|Martin grew up racing in the midwest|
“I remember one more thing,” he said, before telling yet another story of the man who embodied Midwest short track racing for decades.
Less than 24 hours earlier, the 71-year old Trickle had ended a life that included over 1,000 race victories and saw him mentor many of the sport’s brightest stars on the short tracks of Middle America.
One of those youngsters seeking Trickle’s wisdom was Martin, who as a teenager battled the Wisconsin legend on the ASA and ARTGO series before moving south to a NASCAR career that now includes 40 Sprint Cup Series wins and a likely place in the NASCAR Hall of Fame.
“Dick made himself a mentor to many,” said Martin. “Rusty (Wallace), myself, Alan Kulwicki -- you know we wouldn’t have been the racers that we were when we got here, had we not come under his influence.”
Martin didn’t follow Trickle’s example to the letter. He didn’t smoke cigarettes – both in and out of the race car -- and he fell far short of Trickle’s “one hour of sleep for each 100 laps of racing the next day” rule. But Martin, and others, learned plenty.
|Trickle was a winner and mentor|
“I was proud of who we were and the racers we were,” Martin said. “(I’m proud of) the influence that he had on us, the etiquette and the way he raced. He raced us real hard on the race track, but off the race track, he was very free with parts or advice. He gave freely.”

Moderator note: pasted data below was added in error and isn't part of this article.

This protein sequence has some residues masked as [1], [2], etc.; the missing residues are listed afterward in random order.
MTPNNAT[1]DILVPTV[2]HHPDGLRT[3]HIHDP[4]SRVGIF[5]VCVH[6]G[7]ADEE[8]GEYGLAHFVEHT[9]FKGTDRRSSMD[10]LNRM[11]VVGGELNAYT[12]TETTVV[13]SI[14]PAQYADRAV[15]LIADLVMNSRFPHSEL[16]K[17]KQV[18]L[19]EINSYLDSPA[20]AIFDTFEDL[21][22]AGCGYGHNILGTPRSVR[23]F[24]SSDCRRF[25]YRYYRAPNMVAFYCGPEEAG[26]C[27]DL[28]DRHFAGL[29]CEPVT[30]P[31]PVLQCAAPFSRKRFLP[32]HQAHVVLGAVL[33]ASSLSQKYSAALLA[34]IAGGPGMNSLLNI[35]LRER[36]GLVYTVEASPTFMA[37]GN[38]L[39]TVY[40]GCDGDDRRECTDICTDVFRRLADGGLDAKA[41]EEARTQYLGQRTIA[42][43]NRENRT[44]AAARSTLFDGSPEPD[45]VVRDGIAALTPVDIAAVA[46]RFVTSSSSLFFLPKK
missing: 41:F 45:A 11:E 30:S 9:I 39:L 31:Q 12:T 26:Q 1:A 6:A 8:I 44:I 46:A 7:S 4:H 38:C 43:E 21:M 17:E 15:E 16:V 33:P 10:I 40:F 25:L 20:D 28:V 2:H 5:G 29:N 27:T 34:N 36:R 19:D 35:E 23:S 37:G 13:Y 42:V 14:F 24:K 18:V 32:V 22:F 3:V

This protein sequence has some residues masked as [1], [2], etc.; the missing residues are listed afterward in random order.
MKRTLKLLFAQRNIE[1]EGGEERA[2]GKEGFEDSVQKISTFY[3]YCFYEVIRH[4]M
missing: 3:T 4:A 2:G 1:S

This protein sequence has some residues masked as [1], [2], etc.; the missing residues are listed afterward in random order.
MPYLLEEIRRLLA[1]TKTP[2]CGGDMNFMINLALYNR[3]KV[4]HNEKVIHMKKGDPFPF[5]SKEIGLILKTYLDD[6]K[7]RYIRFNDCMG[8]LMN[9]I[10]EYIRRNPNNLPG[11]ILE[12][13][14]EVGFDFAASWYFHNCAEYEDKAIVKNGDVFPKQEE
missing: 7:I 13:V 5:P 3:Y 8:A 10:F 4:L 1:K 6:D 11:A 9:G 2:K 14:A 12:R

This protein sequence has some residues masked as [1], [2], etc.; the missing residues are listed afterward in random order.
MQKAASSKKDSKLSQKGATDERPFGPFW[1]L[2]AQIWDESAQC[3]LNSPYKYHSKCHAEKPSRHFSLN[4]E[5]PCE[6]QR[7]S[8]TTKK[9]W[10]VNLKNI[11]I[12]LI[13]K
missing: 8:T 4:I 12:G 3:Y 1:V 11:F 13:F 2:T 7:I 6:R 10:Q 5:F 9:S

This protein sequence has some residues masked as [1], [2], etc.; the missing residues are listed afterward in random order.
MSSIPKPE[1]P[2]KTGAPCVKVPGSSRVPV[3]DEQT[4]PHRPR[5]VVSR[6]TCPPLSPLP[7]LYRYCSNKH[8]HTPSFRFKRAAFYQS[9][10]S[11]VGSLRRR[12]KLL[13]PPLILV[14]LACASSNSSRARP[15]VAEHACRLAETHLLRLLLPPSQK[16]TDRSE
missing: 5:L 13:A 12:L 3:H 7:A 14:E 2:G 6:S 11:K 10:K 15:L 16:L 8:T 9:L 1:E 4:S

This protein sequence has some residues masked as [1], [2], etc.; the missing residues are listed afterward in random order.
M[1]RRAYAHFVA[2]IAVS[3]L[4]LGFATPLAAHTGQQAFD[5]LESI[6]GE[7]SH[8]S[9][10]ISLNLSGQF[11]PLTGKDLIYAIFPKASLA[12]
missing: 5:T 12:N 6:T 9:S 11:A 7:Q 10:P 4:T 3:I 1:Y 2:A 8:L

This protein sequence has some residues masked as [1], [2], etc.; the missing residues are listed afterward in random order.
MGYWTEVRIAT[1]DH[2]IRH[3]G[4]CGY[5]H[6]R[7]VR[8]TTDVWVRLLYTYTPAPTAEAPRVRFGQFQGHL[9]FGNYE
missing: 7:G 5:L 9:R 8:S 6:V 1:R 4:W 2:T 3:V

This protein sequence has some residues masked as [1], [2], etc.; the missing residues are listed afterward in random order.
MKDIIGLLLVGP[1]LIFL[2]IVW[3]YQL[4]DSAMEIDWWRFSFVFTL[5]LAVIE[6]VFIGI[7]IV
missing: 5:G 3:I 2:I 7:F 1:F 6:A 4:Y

Those short track days may be just a distant memory, but the lessons learned as a teenager under Trickle’s guidance still resonate. And when Martin starts Sunday’s Coke 600 at Charlotte Motor Speedway, he’ll remember one of the first lessons.
"This is kind of corny, but it isn't when you're 18 or 19 years old,” Martin recalled. “He told me in order to finish first, first you must finish. That has always kind of stuck with me.”
Trickle’s last NASCAR race came in 2002, and Martin said the pair rarely crossed paths in recent years. Despite the separation, he said Trickle “was part of the influence that helped mold the people and racers that we were.”
And that extra memory at the end of the media session?
It goes back to 1977, when the 18-year-old Martin travelled from Arkansas to Wisconsin, racing five nights a week. The promoter at the high-banked, third-mile Golden Sands Speedway in Wisconsin Rapids offered a $100 bonus to anyone who could break the existing track record.
Martin smashed the record and grabbed the provisional pole. As qualifying wound down, he began thinking of ways to spend the extra cash that would surely be his.
Suddenly, an open trailer rolled into the pit area, with a racecar idling on the back. The crew climbed from the trailer and dropped the ramps, before Trickle drove the car off the trailer and directly onto the race track, where he knocked Martin off the pole and set a new track record of his own.
"Afterward, he got on to me for breaking the record too much,” laughed Martin. “He said we were only supposed to break it a little at a time, so we could collect the $100 every week.
“I'm sure he'd like to be remembered the way all of us remember him -- and that is as a hell of a hard guy to beat.”